My name is Bean and this is my blog. Hence the name. If you have comments or questions, just leave them in the comments area.
Posted December 18, 2006 at 02:57:46 PM by Bean
The other day, Stef and I went to my mom and dad's house to bake some cookies for a cookie exchange. While there, we tried to figure out what was different between two batches of snickerdoodles. Somewhere along the way, my mom said that one cookie was "shorter" than the other one. I looked at the cookies, which where somewhat uniform in their thickness, and asked her what that meant. I assumed that it meant that the cookies were thinner. I was wrong. Apparently "shorter" or "short" is the word that my mom (and her mom, sisters, etc. no doubt) uses to describe baked goods that have a lot of shortening in them. "Shorter" cookies are typically very crumbly and melt-in-your-mouthy. They are great for dipping; somehow crisp and soft at the same time, but never hard, chewey, or bread-like. Mmmmm... Crisco.
'Tis the season! Chili season, that is. During the winter, I cook a lot of chili - and this season is no exception. Chili seems to be one of those things that a lot of men have strong feelings on, and just about everyone has their own "special" recipe. In fact, I think chili deserves it's own "special" blog entry.
I learned to cook chili by watching my mom, but my current formulation is so very far from that original recipe. I like to experiment, and through the years I've taken out things I don't care for and added things I like. I think of my personal recipe in two parts: The base and the options.
What special options do you use?
Posted December 08, 2006 at 02:02:48 PM by Bean
A few weeks back, I got a flat while at work. I walked to the hardware store and bought some Fix-a-Flat. After injecting the sludge into my tire, I quickly hopped in my car and started to cross the street to a gas station to fill it up the rest of the way with air, as the directions indicated. As I crossed the street, a police car pulled in behind me and turned on his lights. I pulled into the gas station and rolled down my window. When the police officer came up to me I told him I just had a flat and needed to get to an air pump ASAP, so he allowed me to pull forward. The air pump required 3 quarters, which I did not have. When I got change (from the cop), I quickly realized that the pump had a nickel jammed in the coin slot and would not work. Frustrated, I asked if I could go to the other gas station to air up. I was denied this opportunity. Instead, I had to sit in my car and wait 10 minutes for this dickhead to write me a $25 seatbelt violation.
Needless to say, by the time I was able to air the tire up and drive around, the Fix-a-Flat sludge had already hardened unevenly on the inside of my tire. So now, my front left tire wobbles when I get over 50 mph and I am going to have to have it taken off the rim and cleaned out. Hard telling how much that'll cost. Oink oink - hey piggy - Why don't you go ticket someone who is actually committing a real crime.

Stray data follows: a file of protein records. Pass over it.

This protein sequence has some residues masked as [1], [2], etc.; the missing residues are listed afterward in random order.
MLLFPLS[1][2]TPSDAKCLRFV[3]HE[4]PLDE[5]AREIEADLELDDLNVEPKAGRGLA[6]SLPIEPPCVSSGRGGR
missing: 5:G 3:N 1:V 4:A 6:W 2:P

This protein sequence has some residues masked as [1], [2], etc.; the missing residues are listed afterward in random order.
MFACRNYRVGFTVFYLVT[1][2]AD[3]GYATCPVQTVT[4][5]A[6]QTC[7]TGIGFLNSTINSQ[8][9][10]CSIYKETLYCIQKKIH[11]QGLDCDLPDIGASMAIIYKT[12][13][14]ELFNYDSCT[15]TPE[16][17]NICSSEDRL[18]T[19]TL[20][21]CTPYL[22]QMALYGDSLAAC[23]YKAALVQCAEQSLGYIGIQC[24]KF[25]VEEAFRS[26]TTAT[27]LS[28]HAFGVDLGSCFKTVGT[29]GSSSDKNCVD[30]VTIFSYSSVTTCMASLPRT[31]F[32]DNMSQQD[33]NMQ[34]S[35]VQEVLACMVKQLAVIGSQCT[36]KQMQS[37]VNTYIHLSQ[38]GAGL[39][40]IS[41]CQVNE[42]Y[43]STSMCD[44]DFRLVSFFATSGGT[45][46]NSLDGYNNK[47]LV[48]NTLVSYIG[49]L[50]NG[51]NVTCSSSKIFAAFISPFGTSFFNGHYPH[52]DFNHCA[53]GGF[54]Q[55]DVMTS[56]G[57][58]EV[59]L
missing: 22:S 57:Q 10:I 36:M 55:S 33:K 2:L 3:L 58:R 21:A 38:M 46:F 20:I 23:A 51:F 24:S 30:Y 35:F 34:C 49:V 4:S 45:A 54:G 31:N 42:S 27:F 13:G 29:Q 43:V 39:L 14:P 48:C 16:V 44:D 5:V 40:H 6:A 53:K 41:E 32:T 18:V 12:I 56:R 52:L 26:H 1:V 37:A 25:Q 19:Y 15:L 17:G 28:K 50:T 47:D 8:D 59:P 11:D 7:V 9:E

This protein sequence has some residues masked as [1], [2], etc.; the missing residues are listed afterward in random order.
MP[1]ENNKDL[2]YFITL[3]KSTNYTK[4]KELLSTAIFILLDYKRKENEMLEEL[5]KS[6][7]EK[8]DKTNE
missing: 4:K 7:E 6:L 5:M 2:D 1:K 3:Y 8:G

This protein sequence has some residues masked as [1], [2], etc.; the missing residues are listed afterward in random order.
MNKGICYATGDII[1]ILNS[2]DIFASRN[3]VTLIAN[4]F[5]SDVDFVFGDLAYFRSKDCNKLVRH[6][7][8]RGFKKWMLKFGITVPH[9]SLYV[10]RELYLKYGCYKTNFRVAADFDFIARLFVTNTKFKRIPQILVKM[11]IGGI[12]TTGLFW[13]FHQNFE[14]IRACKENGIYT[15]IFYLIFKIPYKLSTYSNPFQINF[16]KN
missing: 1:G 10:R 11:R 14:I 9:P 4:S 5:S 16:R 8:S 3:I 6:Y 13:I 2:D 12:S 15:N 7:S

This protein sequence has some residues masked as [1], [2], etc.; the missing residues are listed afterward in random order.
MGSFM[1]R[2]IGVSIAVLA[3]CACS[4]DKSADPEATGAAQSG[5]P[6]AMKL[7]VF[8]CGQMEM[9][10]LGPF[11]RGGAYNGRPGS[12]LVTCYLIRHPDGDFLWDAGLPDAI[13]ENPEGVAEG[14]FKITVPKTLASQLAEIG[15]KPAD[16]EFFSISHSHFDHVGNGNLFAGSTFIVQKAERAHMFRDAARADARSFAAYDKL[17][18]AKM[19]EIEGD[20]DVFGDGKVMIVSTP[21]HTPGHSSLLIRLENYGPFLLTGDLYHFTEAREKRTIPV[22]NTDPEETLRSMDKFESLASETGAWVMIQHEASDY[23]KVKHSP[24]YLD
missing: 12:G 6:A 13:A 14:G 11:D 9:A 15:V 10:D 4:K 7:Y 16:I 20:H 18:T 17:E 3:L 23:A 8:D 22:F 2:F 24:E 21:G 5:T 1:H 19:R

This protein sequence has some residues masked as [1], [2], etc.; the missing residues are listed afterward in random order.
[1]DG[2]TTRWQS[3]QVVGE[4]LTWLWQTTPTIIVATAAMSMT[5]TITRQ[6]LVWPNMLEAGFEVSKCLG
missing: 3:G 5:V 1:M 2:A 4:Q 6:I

So, since you can't pay tickets with checks, I had to get a money order. I made a trip to the bank (which is rare - Stef usually does the banking) only to realize that money orders cost $10. The bank clerk suggested I go to Meijer instead, where they cost $1. So, made another trip, got the money order, and put it in my pocket. I realized today that I hadn't mailed it yet, and it was getting close to the court date. I decided to go ahead and walk down to the City-County Building to pay it in person - it's just a few blocks from where I work. When I got there, I saw a sign that said "Traffic Ticket Payments", but it was behind a security barricade. I waited about 10 minutes in a line to get through the security gate, but was informed by the officer that manned it that the office was closed from 12-1 for lunch and that I'd have to come back later. Great, so everyone in the whole office takes lunch at the same time. That's real fucking convenient. So much for trying to take care of anything on my lunch break.
Around 1:30, I headed back, waited in the same line, went through a metal detector, and walked up to the counter under the payment sign (which was only about 6 feet away from the gate). The clerk looked at my ticket and said "Oh yeah - thats a city ticket and they moved to the Quadrangle a few months ago" and started to turn away (as if I knew what the "Quadrangle" was). I stopped her and asked where that was and how to get there. She gave me directions and I headed out. Call me crazy, but perhaps they should change the name of the "City-County Building" to the "County Building".
I followed the clerk's directions to the Quadrangle, which just so happened to be a series of about 5 strip malls and 3 or 4 government buildings. Somehow, I managed to pick the correct building on my first try (the "Quartermasters Post" - wtf?). I made my way to the proper office, waited in another (shorter) line and finally started talking to the correct person. She confirmed that I was indeed at the correct place, but told me she had to finish something on her computer before she could help me. So I stood there, watching her hunt-and-peck her way through the previous persons crap on her computer. After maybe 5 minutes she looks up and smiles and I had her the ticket and money order. She pecks a few keys and prints me a receipt and I'm OTE.
Government agencies suck. Almost as much as seatbelt tickets.